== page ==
Despite the challenges even in what seems a healthy water year locally, all hope is not lost. The overall tenor of the meeting was mostly positive, with emphasis on how collaborative efforts across Colorado, as well as through such multi-state interdependence and agreements, proper attention on this limited resource is increasing.
Steger, Denver Water’s manager of raw water supply, brought encouraging news that the water from snowpack averages just a couple days ago are not only well above both the 20-year average on Dillon Reservoir (14.6 inches), but also ahead of 2015 (16.5 inches) as well. Current measures are 19.5 inches from this winter’s snowfalls.
On top of that, snowpacks on the South Platte River are also above normal for this time of year. That means Denver Water can most likely avoid pulling much water from Dillon Reservoir through one of its primary transmountain water diversion, Roberts Tunnel, this season for the South Platte and Denver’s consumption needs.
In fact, if that happens, that will continue a beneficial trend where 2014 and 2015 were actually the two lowest years within a 50-plus-year span for how much water has had to be removed from Dillon Reservoir through Roberts for the Platte and North Fork rivers.
“I attribute that partly to Mother Nature,” explained Steger to the audience, “because we’ve had good water supplies on the South Platte, but also our customers are doing a better and better job every year I think of conserving water. When our Eastern Slope supplies are good, that means we don’t have to take as much water from the Western Slope to the other side of the divide. That indirectly helps Lake Powell.”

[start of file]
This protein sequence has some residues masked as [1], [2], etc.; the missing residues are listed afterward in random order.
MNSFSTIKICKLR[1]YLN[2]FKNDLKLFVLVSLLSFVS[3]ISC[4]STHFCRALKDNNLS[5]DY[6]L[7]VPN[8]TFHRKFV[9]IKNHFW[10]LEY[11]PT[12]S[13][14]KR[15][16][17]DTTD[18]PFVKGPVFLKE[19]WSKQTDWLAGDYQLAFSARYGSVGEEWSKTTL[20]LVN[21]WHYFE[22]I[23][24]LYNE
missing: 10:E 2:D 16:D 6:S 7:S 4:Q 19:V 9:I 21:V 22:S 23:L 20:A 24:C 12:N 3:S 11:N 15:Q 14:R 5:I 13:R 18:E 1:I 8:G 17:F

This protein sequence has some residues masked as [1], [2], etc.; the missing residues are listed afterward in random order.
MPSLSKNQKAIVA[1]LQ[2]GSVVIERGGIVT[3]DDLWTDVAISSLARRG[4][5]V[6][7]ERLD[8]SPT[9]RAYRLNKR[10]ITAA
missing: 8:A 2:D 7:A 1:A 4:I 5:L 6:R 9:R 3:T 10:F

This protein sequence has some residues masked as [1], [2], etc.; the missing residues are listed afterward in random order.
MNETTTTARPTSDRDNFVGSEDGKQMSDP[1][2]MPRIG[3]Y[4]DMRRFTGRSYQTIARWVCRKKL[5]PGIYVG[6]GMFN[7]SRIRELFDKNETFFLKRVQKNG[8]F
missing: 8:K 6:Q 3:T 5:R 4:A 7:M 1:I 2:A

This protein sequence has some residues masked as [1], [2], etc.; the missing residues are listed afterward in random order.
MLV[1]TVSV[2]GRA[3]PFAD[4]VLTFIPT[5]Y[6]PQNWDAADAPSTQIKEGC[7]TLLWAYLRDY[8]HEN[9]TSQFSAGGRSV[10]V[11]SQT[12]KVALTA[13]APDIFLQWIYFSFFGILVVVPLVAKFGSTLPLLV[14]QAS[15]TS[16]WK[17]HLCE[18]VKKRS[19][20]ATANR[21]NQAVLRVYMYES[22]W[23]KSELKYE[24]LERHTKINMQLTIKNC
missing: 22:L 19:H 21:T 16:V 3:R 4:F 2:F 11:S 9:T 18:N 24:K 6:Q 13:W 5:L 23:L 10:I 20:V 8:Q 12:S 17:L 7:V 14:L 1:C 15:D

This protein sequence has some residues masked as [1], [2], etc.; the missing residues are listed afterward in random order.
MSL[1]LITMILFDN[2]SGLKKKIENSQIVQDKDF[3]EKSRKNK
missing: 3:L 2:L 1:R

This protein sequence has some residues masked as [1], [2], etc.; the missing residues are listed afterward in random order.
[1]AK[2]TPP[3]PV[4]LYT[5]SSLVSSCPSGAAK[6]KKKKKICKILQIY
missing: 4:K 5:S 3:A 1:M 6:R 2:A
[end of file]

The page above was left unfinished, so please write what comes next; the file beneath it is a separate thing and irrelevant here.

Wineland also discussed how momentous the unveiling of Colorado’s statewide water plan — years in the making — in November is for the general conservation movement. To boot, regional endeavors like the recent $32,000 Colorado Water Conservation Board grant awarded to the Frisco-based High Country Conservation Center (HC3) for development and execution of a countywide water efficiency program are additional steps in the right direction. His parting words were of encouragement and optimism for the Colorado River Basin’s future.
“I just want to bring it back to the bigger picture,” he said. “We have leaders who are putting forth all this legislation and these cooperative efforts. But what we’re lacking are champions, and those champions, really, are you and I — everyone in this room. We need to take this legislation and work to the next level and implement these changes.”